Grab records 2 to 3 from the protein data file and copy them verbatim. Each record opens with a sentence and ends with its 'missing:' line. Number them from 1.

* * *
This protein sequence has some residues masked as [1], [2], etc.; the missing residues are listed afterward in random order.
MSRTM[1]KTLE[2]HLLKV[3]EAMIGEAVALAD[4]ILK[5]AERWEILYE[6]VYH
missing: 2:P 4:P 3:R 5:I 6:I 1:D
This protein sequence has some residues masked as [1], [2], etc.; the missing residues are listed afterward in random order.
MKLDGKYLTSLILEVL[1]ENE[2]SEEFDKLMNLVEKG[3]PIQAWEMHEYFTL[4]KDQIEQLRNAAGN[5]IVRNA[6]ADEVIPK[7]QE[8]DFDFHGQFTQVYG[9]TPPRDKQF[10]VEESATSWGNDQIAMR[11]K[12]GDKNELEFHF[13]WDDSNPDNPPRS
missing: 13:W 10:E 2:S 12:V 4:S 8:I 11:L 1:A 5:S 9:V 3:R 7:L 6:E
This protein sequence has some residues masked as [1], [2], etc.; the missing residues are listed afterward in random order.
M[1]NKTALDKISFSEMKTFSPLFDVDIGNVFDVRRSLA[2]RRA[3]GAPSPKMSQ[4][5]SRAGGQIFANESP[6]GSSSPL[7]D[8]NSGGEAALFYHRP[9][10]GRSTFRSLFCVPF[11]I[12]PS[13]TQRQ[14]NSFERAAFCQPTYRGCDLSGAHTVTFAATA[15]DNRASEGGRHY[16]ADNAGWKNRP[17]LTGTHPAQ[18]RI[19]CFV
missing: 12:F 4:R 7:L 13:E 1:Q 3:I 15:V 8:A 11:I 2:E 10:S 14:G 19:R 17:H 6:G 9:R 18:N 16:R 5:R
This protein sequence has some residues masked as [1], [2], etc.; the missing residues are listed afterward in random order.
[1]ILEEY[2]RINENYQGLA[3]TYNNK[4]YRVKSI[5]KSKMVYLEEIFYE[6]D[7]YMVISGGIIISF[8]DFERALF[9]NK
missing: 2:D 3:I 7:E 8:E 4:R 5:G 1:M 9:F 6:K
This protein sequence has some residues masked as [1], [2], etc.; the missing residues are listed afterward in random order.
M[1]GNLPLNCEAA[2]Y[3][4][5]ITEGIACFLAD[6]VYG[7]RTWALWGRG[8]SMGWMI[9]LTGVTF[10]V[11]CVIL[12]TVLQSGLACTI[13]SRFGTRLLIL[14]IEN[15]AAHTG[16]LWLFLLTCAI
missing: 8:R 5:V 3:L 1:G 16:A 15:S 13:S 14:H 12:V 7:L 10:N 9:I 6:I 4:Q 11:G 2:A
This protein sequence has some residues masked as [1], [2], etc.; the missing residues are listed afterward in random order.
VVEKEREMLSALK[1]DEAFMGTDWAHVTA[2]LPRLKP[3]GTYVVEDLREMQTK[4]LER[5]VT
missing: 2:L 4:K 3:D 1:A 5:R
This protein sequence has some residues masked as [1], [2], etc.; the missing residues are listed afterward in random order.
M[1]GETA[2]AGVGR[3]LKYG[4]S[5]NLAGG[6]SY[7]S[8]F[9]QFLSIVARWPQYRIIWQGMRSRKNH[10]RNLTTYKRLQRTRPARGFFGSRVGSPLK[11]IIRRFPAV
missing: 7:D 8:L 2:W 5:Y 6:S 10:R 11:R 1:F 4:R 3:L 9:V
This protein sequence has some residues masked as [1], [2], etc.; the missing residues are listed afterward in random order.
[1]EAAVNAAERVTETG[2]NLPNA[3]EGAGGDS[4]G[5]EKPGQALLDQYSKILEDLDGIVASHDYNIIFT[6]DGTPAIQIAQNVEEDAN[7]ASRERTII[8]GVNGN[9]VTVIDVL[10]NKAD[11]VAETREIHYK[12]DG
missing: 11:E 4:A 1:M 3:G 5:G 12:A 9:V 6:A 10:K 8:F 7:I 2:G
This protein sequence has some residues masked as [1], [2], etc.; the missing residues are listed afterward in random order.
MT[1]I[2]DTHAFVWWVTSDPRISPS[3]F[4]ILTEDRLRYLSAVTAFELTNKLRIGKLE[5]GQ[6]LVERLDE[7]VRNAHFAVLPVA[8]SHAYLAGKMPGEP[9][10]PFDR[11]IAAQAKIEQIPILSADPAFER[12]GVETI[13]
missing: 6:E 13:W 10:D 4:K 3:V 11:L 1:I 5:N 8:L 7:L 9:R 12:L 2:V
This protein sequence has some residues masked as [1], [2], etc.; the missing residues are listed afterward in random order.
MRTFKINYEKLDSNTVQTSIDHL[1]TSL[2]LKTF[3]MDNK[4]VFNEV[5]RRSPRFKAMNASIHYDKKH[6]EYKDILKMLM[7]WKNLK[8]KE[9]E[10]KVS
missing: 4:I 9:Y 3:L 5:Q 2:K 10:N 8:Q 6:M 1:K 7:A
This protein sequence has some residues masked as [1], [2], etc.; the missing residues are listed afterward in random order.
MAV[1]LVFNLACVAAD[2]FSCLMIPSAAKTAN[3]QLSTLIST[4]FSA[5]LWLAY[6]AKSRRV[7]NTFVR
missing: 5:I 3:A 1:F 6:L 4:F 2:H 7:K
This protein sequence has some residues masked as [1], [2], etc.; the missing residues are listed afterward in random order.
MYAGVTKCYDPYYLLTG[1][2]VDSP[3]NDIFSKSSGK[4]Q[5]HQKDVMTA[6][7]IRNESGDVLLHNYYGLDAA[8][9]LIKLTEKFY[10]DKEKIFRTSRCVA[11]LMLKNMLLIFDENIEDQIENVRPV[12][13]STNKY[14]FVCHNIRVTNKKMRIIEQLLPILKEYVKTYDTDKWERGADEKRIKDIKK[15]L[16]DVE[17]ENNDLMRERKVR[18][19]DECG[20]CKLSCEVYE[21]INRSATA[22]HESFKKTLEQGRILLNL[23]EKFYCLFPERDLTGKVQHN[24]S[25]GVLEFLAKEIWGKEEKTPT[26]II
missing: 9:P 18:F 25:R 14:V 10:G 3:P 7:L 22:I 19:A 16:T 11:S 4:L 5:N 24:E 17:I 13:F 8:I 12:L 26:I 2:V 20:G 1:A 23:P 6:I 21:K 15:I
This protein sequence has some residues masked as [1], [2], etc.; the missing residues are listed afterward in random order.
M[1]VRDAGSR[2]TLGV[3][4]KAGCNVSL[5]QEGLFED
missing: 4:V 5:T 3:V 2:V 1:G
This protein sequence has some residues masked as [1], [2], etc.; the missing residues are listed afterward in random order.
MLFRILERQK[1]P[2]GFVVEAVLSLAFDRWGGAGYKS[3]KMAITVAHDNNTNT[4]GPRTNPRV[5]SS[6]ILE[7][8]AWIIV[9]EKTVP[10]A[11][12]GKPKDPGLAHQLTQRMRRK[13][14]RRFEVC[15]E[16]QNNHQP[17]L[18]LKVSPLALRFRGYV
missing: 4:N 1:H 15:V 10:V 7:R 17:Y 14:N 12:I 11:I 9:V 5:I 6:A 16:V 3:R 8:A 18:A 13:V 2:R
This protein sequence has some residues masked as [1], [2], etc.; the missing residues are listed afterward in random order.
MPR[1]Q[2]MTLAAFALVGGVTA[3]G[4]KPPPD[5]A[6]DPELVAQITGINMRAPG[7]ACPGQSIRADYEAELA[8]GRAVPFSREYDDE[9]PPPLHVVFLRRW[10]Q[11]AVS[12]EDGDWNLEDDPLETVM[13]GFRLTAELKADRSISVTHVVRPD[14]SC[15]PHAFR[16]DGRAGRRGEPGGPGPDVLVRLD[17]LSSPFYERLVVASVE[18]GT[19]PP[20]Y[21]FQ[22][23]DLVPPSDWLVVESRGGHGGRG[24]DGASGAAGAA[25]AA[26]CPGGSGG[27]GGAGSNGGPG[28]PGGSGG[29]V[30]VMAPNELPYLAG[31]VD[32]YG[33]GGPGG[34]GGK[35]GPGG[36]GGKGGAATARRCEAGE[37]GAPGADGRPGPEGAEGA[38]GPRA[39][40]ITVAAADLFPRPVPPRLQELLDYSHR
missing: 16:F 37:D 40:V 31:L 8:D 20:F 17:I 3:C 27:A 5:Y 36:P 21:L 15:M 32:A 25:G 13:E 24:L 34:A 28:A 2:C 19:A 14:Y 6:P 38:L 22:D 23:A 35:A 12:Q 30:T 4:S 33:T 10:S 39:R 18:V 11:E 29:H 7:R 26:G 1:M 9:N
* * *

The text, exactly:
This protein sequence has some residues masked as [1], [2], etc.; the missing residues are listed afterward in random order.
MKLDGKYLTSLILEVL[1]ENE[2]SEEFDKLMNLVEKG[3]PIQAWEMHEYFTL[4]KDQIEQLRNAAGN[5]IVRNA[6]ADEVIPK[7]QE[8]DFDFHGQFTQVYG[9]TPPRDKQF[10]VEESATSWGNDQIAMR[11]K[12]GDKNELEFHF[13]WDDSNPDNPPRS
missing: 13:W 10:E 2:S 12:V 4:S 8:I 11:L 1:A 5:S 9:V 3:R 7:L 6:E
This protein sequence has some residues masked as [1], [2], etc.; the missing residues are listed afterward in random order.
M[1]NKTALDKISFSEMKTFSPLFDVDIGNVFDVRRSLA[2]RRA[3]GAPSPKMSQ[4][5]SRAGGQIFANESP[6]GSSSPL[7]D[8]NSGGEAALFYHRP[9][10]GRSTFRSLFCVPF[11]I[12]PS[13]TQRQ[14]NSFERAAFCQPTYRGCDLSGAHTVTFAATA[15]DNRASEGGRHY[16]ADNAGWKNRP[17]LTGTHPAQ[18]RI[19]CFV
missing: 12:F 4:R 7:L 13:E 1:Q 3:I 15:V 8:A 11:I 2:E 10:S 14:G 19:R 17:H 6:G 9:R 18:N 16:R 5:R